Sorry I am going on a bit but I don’t talk to fellow sufferers very often.
I appreciate your reply Its the first time I’ve reached out! Im trying to get my head around this and see what everyone else is doing to keep their head above the water. Its pretty much the same for me, I went back to work for only 5 hours a week and I managed to keep this up for 18 months. I’ve been off now for a just over a year and just feel I’m trying my best to get through each day. My circle of friends have seem to of gradually diminished and my family just don’t get it. It’s my poor husband who is the only one who sees and feels what’s really going on. He works 12 hours a day so I’m pretty much left to my own devices.
I have attended an M.E. Clinic, I initially was pleased to speak to someone that got it to but soon realised that the advice they were giving me was not really conducive to real life.
I approached my GP two weeks ago as I’m worried that something else is going on because I didn’t even feel this rotten when I first became unwell to be told I was clutching at straws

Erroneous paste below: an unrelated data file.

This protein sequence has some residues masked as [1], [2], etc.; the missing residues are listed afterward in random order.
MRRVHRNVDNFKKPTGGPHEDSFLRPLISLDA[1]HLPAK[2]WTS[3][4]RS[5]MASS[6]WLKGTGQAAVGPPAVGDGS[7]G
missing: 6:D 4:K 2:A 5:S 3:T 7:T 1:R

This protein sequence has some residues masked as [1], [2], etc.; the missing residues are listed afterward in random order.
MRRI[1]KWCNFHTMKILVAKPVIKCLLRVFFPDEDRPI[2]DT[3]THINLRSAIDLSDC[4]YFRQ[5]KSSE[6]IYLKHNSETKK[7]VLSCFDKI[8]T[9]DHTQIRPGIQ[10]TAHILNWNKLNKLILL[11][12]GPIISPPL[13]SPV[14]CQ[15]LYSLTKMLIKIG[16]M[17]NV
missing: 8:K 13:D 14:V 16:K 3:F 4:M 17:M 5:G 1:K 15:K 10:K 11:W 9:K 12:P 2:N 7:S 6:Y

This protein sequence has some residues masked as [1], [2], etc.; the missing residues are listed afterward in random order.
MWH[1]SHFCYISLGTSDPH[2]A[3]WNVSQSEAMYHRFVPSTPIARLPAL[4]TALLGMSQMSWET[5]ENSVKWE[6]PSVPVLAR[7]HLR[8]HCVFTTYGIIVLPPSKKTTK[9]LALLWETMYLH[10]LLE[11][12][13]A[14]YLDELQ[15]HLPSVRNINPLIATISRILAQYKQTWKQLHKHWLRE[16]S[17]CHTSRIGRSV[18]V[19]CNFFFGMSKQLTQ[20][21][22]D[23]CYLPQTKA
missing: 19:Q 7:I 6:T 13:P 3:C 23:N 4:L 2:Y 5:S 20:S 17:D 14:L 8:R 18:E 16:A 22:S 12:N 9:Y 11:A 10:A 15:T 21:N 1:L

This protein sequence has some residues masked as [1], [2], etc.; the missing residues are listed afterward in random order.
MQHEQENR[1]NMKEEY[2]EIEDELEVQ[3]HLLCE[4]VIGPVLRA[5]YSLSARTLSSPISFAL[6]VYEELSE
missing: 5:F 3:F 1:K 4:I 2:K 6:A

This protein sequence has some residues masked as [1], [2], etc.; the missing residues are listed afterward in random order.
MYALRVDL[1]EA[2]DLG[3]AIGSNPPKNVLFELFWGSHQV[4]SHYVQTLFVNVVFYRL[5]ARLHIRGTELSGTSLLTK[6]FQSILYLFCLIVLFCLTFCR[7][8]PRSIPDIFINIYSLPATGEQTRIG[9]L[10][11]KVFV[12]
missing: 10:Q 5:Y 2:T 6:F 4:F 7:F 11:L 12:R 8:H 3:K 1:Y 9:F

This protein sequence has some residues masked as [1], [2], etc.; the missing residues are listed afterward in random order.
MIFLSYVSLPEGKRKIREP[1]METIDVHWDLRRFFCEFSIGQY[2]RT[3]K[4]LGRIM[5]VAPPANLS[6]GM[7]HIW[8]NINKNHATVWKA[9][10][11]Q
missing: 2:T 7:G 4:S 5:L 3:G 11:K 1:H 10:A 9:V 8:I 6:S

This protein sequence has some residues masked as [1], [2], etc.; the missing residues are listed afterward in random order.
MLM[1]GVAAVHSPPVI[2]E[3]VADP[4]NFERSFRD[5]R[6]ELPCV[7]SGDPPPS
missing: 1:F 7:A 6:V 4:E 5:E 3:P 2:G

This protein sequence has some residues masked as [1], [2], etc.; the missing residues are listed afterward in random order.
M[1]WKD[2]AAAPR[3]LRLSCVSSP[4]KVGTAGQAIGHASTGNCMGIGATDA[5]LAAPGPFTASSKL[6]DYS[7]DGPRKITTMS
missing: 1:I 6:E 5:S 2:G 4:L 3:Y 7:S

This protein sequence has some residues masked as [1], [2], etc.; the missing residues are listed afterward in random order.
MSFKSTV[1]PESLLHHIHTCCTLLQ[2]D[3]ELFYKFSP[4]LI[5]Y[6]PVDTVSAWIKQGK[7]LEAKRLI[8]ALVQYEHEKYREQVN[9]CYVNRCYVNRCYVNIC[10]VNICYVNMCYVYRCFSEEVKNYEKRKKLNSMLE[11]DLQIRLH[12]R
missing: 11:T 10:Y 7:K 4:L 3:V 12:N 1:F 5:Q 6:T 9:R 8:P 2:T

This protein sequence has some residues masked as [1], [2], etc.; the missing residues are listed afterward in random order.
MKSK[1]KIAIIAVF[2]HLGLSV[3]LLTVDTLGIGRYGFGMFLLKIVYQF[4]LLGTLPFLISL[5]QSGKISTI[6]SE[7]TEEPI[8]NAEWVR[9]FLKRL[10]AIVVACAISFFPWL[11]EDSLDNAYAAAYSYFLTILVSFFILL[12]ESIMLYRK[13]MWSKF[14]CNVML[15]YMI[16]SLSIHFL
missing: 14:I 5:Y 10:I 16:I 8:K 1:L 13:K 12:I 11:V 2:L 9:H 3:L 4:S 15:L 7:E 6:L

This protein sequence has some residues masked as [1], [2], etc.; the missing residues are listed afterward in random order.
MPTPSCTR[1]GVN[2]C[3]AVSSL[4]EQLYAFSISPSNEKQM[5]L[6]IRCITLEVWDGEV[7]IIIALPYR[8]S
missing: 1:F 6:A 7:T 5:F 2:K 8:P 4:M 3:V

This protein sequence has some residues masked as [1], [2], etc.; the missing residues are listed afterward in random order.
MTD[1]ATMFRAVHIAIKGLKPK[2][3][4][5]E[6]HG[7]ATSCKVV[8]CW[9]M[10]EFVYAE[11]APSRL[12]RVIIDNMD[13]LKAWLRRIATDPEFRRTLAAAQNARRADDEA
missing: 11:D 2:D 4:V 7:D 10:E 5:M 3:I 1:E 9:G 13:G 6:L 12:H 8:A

Like you say, you pretty much get your diagnosis and then be on your way!
I kept going back to the GP too because I definitely thought I had MS or something equally as bad. The GP said ‘ doesn’t matter if you have ME or MS we can’t cure you’. Never went back to that particular doctor. I now plod on and if I have a reasonable day I enjoy it but don’t take it for granted. The CFS clinic push the pacing theory but even though I try to pace myself practically it’s not always possible. I still have to do my chores and use any energy I have to do the basic stuff like laundry. I got myself a cleaner 2 hours a week to change the bed and keep the kitchen and bathroom clean and that’s helped enormously.